Water Supply and Sanitation in the Philippines | Turning Finance into Services for the Future


A difficulty with the approach above is that Villaluna (2013) does not provide guidance for a rural-urban analysis. Hence the strategy adopted in the analysis was to first apportion the shares across the technologies at the national level. This was then allocated across regions by assuming that the ratio of the urban to rural users for a particular technology in 2025 is the same as in 2008. In other words, if there are five times as many people in urban areas compared to rural areas had access to piped facilities in 2008, then there will still be five times as many people in urban regions compared to rural regions that will have access to piped facilities in 2025.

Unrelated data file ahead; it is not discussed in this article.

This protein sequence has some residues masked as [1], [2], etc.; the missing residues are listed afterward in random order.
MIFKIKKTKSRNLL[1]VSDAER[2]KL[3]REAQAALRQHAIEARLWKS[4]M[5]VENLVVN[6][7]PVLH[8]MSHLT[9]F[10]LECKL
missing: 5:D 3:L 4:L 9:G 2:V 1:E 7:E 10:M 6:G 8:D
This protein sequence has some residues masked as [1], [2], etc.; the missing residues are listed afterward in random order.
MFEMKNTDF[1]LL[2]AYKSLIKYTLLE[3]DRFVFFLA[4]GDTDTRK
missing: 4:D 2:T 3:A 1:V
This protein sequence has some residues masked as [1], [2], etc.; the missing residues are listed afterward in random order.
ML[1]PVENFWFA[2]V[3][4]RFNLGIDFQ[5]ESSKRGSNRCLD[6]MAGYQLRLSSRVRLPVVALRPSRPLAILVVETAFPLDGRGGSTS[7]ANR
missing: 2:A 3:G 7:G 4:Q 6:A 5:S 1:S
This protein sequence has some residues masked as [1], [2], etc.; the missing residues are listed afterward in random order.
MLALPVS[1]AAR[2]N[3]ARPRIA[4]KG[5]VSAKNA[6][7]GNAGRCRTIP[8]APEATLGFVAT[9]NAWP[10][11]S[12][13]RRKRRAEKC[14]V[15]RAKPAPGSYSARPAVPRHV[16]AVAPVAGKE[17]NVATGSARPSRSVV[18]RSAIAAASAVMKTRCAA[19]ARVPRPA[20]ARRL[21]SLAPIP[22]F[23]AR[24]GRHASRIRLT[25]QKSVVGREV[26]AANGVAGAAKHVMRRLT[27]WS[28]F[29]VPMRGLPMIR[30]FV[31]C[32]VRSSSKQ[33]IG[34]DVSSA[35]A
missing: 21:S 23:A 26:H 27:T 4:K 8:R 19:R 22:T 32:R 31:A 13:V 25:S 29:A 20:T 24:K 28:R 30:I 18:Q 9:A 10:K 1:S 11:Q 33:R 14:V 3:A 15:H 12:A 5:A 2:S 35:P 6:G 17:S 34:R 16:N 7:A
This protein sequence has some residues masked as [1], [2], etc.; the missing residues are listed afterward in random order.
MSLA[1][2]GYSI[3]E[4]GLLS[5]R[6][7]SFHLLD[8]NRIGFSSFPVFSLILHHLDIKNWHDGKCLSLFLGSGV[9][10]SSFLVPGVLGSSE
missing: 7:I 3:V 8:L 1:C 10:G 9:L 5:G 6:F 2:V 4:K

Unit capital costs represent expenditures for materials and labor employed in the construction of the different facilities. The values used in the analysis were calculated using the raw data on the costs of Levels 1 to 3 systems provided in Villaluna (2013). The dataset contained information on 216 projects which were financed by the following: (a) SALINTUBIG project of the DILG, (b) KALAHI-CIDDS project of the DWSD, (c) Mindanao Basic Urban Services Sector Project of the DILG, (d) A Single Drop NGO, (e) Land Bank of the Philippines, (f) selected water districts, and (g) various private institutions.

Source InstitutionWorld Bank
Source URLhttp://www-wds.worldbank.org/external/default/WDSContentServer/WDSP/IB/2015/11/10/090224b0831a65ec/1_0/Rendered/PDF/Water0supply0a0vices0for0the0future.pdf
Page Count90
Place of PublicationPasig City
Original Publication DateFebruary 1, 2015